Where is the study run from?
Royal United Hospitals Bath NHS Foundation Trust (UK)
When is the study starting and how long is it expected to run for?
May 2016 to October 2021
Who is funding the study?
Health Technology Assessment Programme (UK)
Who is the main contact?
Prof. Esther Crawley
Prof Esther Crawley
Centre for Child & Adolescent Health
School of Social & Community Medicine
University of Bristol
Investigating the effectiveness and cost-effectiveness of using FITNET-NHS (Fatigue In Teenagers on the interNET in the NHS) compared to Activity Management to treat paediatric Chronic Fatigue Syndrome (CFS)/Myalgic Encephalomyelitis (ME) in the United Kingdom: a randomised controlled trial (FITNET-NHS)
FITNET-NHS is more effective and cost-effective than Activity Management for treating paediatric CFS/ME.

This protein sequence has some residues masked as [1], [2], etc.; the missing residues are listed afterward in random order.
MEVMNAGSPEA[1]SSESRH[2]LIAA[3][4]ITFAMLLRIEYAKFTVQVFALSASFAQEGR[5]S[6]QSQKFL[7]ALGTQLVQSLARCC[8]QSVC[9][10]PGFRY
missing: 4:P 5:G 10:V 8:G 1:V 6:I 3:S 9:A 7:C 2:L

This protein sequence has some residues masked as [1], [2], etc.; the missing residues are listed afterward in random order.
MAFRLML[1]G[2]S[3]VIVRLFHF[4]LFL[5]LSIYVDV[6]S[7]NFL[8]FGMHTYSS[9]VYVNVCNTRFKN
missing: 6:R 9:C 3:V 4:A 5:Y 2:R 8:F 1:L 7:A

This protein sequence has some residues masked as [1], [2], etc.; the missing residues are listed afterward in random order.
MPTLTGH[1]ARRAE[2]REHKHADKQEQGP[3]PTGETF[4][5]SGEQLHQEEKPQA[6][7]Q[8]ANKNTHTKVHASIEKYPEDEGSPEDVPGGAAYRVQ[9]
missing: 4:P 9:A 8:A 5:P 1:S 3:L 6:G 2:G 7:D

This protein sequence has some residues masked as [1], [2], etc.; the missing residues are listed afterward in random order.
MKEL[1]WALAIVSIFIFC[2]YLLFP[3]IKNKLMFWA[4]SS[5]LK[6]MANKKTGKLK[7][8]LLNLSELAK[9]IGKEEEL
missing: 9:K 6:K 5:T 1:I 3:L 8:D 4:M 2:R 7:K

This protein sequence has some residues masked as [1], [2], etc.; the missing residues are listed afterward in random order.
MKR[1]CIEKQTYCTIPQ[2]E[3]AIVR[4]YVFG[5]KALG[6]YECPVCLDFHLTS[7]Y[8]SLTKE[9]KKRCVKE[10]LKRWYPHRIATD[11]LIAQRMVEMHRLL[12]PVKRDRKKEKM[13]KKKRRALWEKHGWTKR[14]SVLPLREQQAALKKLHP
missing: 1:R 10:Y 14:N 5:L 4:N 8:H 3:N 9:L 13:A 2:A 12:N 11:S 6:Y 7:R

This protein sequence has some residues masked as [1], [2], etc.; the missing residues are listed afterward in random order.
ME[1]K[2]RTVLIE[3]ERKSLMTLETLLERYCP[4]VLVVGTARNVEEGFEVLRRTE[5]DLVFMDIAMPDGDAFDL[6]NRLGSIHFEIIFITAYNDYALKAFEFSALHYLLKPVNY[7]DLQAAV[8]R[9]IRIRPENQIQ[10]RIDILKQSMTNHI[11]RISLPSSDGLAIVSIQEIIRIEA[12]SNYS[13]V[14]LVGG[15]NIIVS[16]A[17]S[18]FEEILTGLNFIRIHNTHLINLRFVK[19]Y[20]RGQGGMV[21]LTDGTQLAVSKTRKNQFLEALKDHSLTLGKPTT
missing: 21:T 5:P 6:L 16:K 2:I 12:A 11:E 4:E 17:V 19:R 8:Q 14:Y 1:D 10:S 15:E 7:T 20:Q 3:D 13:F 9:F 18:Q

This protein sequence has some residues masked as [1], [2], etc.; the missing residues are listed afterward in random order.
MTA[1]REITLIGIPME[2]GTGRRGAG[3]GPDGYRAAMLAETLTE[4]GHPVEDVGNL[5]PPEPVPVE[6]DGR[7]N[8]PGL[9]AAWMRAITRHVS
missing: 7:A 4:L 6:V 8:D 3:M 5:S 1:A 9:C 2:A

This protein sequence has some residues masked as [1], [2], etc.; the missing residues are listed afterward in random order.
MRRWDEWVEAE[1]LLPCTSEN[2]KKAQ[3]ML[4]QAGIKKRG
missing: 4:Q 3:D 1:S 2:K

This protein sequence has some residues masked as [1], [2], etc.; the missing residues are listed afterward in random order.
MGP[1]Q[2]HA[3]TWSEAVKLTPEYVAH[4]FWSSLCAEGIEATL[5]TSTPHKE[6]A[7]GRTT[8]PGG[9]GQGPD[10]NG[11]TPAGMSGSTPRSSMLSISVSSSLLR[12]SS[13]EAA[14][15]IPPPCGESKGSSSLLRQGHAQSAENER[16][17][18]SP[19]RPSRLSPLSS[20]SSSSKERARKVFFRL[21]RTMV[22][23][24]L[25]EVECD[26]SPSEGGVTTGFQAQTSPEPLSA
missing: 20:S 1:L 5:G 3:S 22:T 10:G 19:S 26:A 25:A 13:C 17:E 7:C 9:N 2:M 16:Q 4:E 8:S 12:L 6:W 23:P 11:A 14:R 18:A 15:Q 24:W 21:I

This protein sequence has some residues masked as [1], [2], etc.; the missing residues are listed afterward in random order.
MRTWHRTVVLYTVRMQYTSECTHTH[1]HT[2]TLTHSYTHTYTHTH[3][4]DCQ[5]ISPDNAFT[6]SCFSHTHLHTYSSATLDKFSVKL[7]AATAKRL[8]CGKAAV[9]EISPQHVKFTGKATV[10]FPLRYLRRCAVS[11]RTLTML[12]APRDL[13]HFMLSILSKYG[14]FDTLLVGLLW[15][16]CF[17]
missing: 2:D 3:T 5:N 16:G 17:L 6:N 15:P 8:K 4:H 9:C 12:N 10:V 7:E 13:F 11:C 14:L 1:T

More details can be found at: http://www.nets.nihr.ac.uk/projects/hta/14192109
Frenchay Research Ethics Committee, 10/10/2016, ref: 16/SW/0268
Single-centre randomised controlled trial
Primary study design
Secondary study design
Randomised controlled trial
Patient information sheet
Not available in web format, please use contact details to request a participant information sheet
A single-centre randomised controlled trial investigating the effectiveness and cost-effectiveness of using FITNET-NHS (internet delivered cognitive behavioural therapy) compared to Activity Management to treat paediatric Chronic Fatigue Syndrome (CFS)/Myalgic Encephalomyelitis (ME) in the United Kingdom. Participants will be allocated in a 1:1 ratio, minimised by age and gender, to each of the interventions. An internal pilot study will be conducted with continuation of the trial based on achieving defined stop criteria. Integrated qualitative research methods will be used to optimise recruitment and retention.
Activity Management arm (comparator): specialist CFS/ME occupational therapists delivery activity management over video call to the participants. This includes help with activity management, symptom management, sleep and problem solving.